Announce When a Command Line Task is Completed in Mac OS X

May 8, 2012 - 15 Comments

Announce the completion of a command in Mac OS X Terminal

By appending the say command to the end of another command, Mac OS X will vocally announce when the initial task has finished running successfully. For example, to have OS X announce that a particular script has finished running the command could be:

python && say "jobs done"

The important part is the “&& say” portion, which can also be customized with other voices from Mac OS X’s text to speech options by using the -v flag followed by a voice name, like so:

dscacheutil -flushcache && say -v Alex your cache has been cleared sir

This is perfect for running scripts, making svn/git commits, compiling code, and other tasks that can take an indeterminate amount of time to complete and where it’s easy to become distracted by facebook^H^H^H^H^H^H^H^H other work.

This great tip was posted by @niels on Twitter, follow @osxdaily there too to get our latest posts and updates.


Related articles:

Posted by: William Pearson in Command Line, Mac OS, Tips & Tricks


» Comments RSS Feed

  1. […] This has a myriad of potentially valid uses, but one fantastic use-case is along the same veins of verbally announcing when a command has completed or sending a badge alert, but instead posting the notification to OS X Mountain Lion’s […]

  2. […] long ago we showed you how to announce when a command line task was finished by using the ‘say’ command, but because it speaks aloud it may be inappropriate to use […]

  3. […] the lines of vocally announcing task completion within the command line, you can also have Mac OS X speak the output of any executed […]

  4. The Zerafiall says:

    Haha… I read the tweet and clicked the link and was thinking “Oh… maybe it’s some fancy way of invoking growl or a UIAlertVeiw. Wait… wouldn’t be easier to just add && say -v Task Done to the end of you code” only to come over here and see that’s exactly what you did XD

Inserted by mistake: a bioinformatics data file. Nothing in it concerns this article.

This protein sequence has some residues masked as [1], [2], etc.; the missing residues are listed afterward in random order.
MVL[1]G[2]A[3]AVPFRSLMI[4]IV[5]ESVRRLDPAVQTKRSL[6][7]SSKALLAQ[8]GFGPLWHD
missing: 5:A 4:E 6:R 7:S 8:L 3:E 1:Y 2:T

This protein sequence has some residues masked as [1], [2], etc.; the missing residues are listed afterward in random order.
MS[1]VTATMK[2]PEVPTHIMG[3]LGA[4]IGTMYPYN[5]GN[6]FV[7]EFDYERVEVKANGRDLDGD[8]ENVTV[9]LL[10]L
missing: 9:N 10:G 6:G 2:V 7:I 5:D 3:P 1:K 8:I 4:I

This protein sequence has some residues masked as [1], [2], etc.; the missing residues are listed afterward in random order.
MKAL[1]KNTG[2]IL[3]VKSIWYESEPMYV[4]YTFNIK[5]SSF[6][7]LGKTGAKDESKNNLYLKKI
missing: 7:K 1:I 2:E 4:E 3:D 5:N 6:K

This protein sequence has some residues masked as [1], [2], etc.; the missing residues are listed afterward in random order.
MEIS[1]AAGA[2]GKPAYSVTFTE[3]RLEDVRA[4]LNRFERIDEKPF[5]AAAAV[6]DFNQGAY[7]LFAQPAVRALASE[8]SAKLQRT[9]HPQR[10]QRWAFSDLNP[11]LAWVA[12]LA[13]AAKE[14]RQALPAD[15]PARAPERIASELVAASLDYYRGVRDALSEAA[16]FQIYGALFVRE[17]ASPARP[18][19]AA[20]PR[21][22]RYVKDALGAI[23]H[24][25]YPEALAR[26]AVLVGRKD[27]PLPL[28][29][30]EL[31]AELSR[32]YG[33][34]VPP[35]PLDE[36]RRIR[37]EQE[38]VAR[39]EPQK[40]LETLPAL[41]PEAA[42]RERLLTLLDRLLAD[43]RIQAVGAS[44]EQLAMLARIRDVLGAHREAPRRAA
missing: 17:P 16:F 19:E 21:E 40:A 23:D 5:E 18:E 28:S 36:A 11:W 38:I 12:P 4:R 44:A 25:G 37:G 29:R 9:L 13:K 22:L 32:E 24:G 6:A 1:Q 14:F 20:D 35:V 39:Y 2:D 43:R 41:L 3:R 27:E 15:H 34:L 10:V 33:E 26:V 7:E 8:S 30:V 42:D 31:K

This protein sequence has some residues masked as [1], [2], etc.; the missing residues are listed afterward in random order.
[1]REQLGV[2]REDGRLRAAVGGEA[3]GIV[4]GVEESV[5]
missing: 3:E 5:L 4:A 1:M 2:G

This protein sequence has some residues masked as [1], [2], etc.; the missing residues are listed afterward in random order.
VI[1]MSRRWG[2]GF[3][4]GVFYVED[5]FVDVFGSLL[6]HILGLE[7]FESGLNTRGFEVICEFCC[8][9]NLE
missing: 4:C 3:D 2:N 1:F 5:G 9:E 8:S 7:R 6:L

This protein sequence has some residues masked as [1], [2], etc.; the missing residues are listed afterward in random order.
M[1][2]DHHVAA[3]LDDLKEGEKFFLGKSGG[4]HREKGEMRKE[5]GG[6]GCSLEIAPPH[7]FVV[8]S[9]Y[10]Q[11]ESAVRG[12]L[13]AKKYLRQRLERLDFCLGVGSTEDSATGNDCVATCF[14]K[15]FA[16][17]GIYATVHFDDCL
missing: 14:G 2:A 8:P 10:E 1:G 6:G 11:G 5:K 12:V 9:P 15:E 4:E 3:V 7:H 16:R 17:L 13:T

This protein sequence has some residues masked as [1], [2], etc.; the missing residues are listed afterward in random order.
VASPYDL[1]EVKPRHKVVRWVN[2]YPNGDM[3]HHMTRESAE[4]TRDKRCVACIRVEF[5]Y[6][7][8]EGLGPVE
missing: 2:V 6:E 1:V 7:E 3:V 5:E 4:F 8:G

5. rev_1318 says:

    the only drawback for using ‘&&’ is that you won’t get a notification if the command fails!
    Why not simply use ‘;’ as command separator?


    cd IDontExist && say -v Alex Oops


    cd IDontExist; say -v Alex Oops

  6. vdiv says:

    Excellent! Alex even gets the intonation right. Put a question mark at the end and hear for yourself.

  7. Foobar says:

    Nope, not for the finder. For the terminal, it’d be
    $cp foo bar && say “file transfer complete”

  8. Ken says:

    so…is it possible to make a notification when file transfer from finder is done? How to do it?

  9. Greg P says:

    You can also pipe to say

    I tried it with uptime as follows

    uptime | say

    The Mac told me the time, uptime, load average etc

    Very cool little function


  10. Theo Vosse says:

    You could also try “growlnotify”, e.g. like this
    $ growlnotify -s -m “Task Done”

    • Jason says:

      Agreed, growl is a superior solution for anyone in an office, and you can use -H to specify alternate hosts to receive the notification.

  11. Tarcisio says:

    My function to say the task status

    function sayTaskStatusUsingExitCode() {
    if [ “$?” == “0” ]
    say -v Alex “Task Ok”
    say -v Alex “Task Error”

    • xofer says:

      You don’t need a function for that.

      You can do: && say -v Alex “Task Ok” || say -v Alex “Task Error”

      • xofer says:

        And, by the way “&&” is wrong in the article itself – this is logical AND, which means the the latter part is executed *only* if the first part exited with a zero exit status.

        It would make much more sense to do:
        python; say “jobs done”

        Then the second command is executed no matter what the exit code of the first.

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